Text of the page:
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High α-linolenic acid flaxseed (Linum usitatissimum):some nutritional properties in humans

Published online by Cambridge University Press:  09 March 2007

Stephen C. Cunnane
Affiliation:
Department of Nutritional Sciences, Faculty of Medicine, University of Toronto and the Clinical Risk Factor Modification Center, St Michael's Hospital, Toronto, Canada
Sujata Ganguli
Affiliation:
Department of Nutritional Sciences, Faculty of Medicine, University of Toronto and the Clinical Risk Factor Modification Center, St Michael's Hospital, Toronto, Canada
Chantale Menard
Affiliation:
Department of Nutritional Sciences, Faculty of Medicine, University of Toronto and the Clinical Risk Factor Modification Center, St Michael's Hospital, Toronto, Canada
Andrea C. Liede
Affiliation:
Department of Nutritional Sciences, Faculty of Medicine, University of Toronto and the Clinical Risk Factor Modification Center, St Michael's Hospital, Toronto, Canada
Mazen J. Hamadeh
Affiliation:
Department of Nutritional Sciences, Faculty of Medicine, University of Toronto and the Clinical Risk Factor Modification Center, St Michael's Hospital, Toronto, Canada
Zhen-Yu Chen
Affiliation:
Department of Nutritional Sciences, Faculty of Medicine, University of Toronto and the Clinical Risk Factor Modification Center, St Michael's Hospital, Toronto, Canada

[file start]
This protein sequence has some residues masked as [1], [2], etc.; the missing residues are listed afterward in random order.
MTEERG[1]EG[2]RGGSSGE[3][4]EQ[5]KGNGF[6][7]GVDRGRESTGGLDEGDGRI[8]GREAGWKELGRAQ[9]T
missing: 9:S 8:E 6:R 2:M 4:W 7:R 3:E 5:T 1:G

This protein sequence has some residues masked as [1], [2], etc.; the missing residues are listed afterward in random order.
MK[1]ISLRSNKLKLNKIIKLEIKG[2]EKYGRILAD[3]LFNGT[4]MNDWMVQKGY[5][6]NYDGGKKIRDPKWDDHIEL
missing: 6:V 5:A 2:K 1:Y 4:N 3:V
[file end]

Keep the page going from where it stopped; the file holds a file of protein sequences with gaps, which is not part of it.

Thomas M. S. Wolever
Affiliation:
Department of Nutritional Sciences, Faculty of Medicine, University of Toronto and the Clinical Risk Factor Modification Center, St Michael's Hospital, Toronto, Canada
David J. A. Jenkins
Affiliation:
Department of Nutritional Sciences, Faculty of Medicine, University of Toronto and the Clinical Risk Factor Modification Center, St Michael's Hospital, Toronto, Canada
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Abstract

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Although high α-linolenic acid flaxseed (Linum usitatissitmum) is one of the richest dietary sources of α- linolenic acid and is also a good source of soluble fibre mucilage, it is relatively unstudied in human nutrition. Healthy female volunteers consumed 50 g ground, raw flaxseed/d for 4 weeks which provided 12–13% of energy intake (24–25 g/100 g total fat). Flaxseed raised α-linolenic acid and long-chain n-3 fatty acids in both plasma and erythrocyte lipids, as well as raising urinary thiocyanate excretion 2.2- fold. Flaxseed also lowered serum total cholesterol by 9 % and low-density-lipoprotein-cholesterol by 18%. Changes in plasma α-linolenic acid were equivalent when 12 g α-linolenic acid/d was provided as raw flaxseed flour (50 g/d) or flaxseed oil (20 g/d) suggesting high bioavailability of α-linolenic acid from ground flaxseed. Test meals containing 50 g carbohydrate from flaxseed or 25 g flaxseed mucilage each significantly decreased postprandial blood glucose responses by 27%. Malondialdehyde levels in muffins containing 15 g flaxseed oil or flour/kg were similar to those in wheat-flour muffins. Cyanogenic glycosides (linamarin, linustatin, neolinustatin) were highest in extracted flaxseed mucilage but were not detected in baked muffins containing 150 g flaxseed/kg. We conclude that up to 50 g high-α-linolenic acid flaxseed/d is palatable, safe and may be nutritionally beneficial in humans by raising n-3 fatty acids in plasma and erythrocytes and by decreasing postprandial glucose responses.

Type
Nutritional Effects of High Alpha Linolenic Oilseed
Copyright
Copyright © The Nutrition Society 1993

References

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